The Training page for Volunteer Today has historically
focused on tips for trainers. Each issue will now have information on some aspect of professional development
for managers of volunteers and some articles on how to be a better trainer
of volunteers. The author of this page, Nancy Macduff, is open to ideas
and suggestions from readers on what might be useful information in the
area of professional development. You can email her at: email@example.com.
The trainer introduces a real problem to learners.
Participants discuss the problem statement and list its significant parts.
The group may not know enough to solve the problem but that is the challenge! This training technique is designed to have learners gather information and learn new concepts, principles, or skills as they engage in the problem-solving process.
Example: The manager of volunteers is training 10 new volunteers. He has organized the learners into 3 groups. The problem for all of the groups is that a hospital volunteer has a problem where a family member asks them to do something for a patient. The request seems either illegal or inappropriate and the volunteer is not sure what to do. It is clearly a grey area. The group has to sort out the issues and perhaps learn on their own what resources are available to answer this question. The trainer is a facilitator not a “teller” of information. (In a real exercise of this type the actual problem would be spelled out. For complicated problems, group members are assigned roles and given “background” information other group members do not see. In this scenario one person might be the volunteer, one the family member, one the patient)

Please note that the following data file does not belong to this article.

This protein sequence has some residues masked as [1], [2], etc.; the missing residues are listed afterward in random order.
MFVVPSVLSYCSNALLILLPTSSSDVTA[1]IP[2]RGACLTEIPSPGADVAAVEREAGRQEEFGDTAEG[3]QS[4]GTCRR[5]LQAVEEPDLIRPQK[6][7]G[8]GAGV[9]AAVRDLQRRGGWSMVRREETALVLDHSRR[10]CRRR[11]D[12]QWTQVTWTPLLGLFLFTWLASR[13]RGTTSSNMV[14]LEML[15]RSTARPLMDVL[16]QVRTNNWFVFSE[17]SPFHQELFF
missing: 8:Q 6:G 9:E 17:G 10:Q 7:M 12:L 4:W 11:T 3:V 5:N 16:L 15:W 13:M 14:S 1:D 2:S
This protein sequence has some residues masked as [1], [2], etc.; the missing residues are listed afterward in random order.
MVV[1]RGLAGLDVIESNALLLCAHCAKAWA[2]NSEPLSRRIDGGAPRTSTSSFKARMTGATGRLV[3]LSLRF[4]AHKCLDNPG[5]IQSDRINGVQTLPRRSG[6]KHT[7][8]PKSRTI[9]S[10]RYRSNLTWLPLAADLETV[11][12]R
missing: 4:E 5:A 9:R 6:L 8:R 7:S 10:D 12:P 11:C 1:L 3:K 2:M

2. List "What do we know?"
What do you know to solve the problem?
This includes both what you actually know and what skills and resources each member of the group brings to help solve the problem.